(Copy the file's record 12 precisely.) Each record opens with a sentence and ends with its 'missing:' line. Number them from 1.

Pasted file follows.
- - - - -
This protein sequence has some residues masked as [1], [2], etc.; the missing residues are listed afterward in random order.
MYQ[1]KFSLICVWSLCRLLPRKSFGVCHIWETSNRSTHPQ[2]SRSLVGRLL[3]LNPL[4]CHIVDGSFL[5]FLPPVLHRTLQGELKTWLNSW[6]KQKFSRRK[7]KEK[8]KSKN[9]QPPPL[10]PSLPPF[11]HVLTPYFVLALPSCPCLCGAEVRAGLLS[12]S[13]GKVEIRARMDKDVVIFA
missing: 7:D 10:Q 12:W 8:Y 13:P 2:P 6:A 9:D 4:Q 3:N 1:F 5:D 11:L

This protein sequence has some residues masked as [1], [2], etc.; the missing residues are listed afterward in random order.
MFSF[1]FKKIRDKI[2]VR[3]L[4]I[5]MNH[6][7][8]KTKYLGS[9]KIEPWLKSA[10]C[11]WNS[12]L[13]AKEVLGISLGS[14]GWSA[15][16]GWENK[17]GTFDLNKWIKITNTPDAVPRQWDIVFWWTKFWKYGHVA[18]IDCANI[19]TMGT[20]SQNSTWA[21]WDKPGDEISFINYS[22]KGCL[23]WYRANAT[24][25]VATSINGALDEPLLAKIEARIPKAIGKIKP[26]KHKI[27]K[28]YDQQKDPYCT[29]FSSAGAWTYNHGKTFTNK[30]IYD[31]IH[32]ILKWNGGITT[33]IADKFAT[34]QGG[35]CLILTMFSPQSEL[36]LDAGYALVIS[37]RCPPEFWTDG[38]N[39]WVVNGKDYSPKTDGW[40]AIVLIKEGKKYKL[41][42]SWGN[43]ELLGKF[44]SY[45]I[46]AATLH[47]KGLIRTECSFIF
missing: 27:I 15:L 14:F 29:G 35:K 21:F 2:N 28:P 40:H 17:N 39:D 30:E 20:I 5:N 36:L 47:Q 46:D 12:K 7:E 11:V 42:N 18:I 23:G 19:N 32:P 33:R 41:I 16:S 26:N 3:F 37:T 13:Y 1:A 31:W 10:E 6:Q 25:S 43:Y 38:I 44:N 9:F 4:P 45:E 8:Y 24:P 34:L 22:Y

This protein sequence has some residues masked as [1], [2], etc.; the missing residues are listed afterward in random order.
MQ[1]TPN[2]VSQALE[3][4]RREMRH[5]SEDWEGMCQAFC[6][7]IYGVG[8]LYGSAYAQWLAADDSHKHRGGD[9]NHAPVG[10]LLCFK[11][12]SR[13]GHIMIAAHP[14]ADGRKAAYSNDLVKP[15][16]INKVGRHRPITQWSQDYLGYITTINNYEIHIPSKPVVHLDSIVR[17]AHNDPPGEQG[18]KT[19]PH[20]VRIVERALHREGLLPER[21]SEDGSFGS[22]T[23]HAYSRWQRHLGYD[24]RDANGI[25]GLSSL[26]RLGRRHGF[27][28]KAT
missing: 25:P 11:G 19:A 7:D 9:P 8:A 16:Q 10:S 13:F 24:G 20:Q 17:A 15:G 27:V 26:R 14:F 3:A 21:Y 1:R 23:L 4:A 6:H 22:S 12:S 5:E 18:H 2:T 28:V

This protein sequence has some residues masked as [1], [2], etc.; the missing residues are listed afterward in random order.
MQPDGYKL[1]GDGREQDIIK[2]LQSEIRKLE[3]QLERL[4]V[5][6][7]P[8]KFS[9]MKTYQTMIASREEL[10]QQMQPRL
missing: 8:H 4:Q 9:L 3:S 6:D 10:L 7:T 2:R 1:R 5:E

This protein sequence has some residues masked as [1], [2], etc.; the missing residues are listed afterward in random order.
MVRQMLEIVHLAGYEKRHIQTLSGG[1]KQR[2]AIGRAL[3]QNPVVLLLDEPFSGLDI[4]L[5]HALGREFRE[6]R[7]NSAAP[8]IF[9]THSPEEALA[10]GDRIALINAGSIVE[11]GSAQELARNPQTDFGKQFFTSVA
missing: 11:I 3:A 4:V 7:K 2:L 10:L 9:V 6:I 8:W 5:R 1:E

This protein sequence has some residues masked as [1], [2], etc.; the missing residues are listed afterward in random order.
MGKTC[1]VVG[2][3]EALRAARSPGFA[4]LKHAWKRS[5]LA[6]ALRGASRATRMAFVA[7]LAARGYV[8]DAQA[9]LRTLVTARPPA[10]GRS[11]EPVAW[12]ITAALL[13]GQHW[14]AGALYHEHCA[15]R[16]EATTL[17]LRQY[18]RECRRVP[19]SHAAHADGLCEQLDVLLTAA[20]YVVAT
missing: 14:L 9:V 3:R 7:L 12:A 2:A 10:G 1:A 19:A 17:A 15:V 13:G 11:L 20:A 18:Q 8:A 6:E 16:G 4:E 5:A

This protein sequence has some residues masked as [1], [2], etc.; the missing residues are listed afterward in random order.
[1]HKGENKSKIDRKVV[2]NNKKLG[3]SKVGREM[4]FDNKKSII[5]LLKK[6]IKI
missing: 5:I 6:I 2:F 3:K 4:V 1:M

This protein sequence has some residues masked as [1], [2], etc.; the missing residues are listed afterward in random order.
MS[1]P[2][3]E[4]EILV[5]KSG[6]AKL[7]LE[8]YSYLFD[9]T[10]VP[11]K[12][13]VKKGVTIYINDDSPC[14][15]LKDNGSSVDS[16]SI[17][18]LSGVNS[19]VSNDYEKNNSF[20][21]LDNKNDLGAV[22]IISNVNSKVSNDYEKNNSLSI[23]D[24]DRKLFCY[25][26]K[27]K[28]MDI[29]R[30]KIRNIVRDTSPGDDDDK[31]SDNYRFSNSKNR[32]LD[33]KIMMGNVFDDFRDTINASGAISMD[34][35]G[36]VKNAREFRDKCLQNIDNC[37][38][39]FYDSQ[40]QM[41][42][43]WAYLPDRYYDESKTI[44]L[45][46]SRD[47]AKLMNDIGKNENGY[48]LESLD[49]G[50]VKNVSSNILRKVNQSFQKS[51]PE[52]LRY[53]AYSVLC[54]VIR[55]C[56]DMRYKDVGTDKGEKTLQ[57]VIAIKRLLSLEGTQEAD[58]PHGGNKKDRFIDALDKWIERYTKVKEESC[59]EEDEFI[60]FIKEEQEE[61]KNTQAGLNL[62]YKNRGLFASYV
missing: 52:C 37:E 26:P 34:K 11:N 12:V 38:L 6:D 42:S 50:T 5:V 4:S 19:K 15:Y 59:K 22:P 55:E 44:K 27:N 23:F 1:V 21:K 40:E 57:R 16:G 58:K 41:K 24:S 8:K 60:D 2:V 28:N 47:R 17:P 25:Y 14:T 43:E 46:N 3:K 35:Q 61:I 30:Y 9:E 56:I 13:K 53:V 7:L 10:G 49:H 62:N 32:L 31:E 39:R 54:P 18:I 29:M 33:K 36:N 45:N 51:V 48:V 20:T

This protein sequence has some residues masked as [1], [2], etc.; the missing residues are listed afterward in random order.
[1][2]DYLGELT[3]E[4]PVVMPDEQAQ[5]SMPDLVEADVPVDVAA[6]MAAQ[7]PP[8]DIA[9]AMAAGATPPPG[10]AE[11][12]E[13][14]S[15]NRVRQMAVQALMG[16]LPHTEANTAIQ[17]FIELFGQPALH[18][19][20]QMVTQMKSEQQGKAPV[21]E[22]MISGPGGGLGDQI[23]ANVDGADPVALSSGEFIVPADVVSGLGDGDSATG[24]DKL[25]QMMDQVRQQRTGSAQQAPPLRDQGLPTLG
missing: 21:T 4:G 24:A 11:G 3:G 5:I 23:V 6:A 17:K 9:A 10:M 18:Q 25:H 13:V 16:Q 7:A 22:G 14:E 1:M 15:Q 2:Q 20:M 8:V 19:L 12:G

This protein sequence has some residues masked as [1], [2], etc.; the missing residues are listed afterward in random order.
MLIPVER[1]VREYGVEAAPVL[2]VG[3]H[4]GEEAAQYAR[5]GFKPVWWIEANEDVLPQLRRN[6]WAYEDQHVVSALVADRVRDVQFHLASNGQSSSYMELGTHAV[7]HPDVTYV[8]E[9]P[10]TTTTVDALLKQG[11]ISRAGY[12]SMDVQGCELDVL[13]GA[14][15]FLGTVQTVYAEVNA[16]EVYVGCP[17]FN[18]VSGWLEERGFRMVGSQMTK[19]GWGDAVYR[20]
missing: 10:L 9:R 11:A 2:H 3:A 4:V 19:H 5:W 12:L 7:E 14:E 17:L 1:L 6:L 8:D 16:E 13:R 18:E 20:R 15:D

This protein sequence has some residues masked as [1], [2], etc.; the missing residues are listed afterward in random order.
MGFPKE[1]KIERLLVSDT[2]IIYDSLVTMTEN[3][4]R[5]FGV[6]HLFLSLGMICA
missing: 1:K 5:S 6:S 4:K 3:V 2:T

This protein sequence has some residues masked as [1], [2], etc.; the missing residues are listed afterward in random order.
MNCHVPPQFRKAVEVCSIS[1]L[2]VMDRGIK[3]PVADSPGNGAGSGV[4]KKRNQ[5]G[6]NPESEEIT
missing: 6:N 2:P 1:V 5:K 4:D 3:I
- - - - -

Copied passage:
This protein sequence has some residues masked as [1], [2], etc.; the missing residues are listed afterward in random order.
MNCHVPPQFRKAVEVCSIS[1]L[2]VMDRGIK[3]PVADSPGNGAGSGV[4]KKRNQ[5]G[6]NPESEEIT
missing: 6:N 2:P 1:V 5:K 4:D 3:I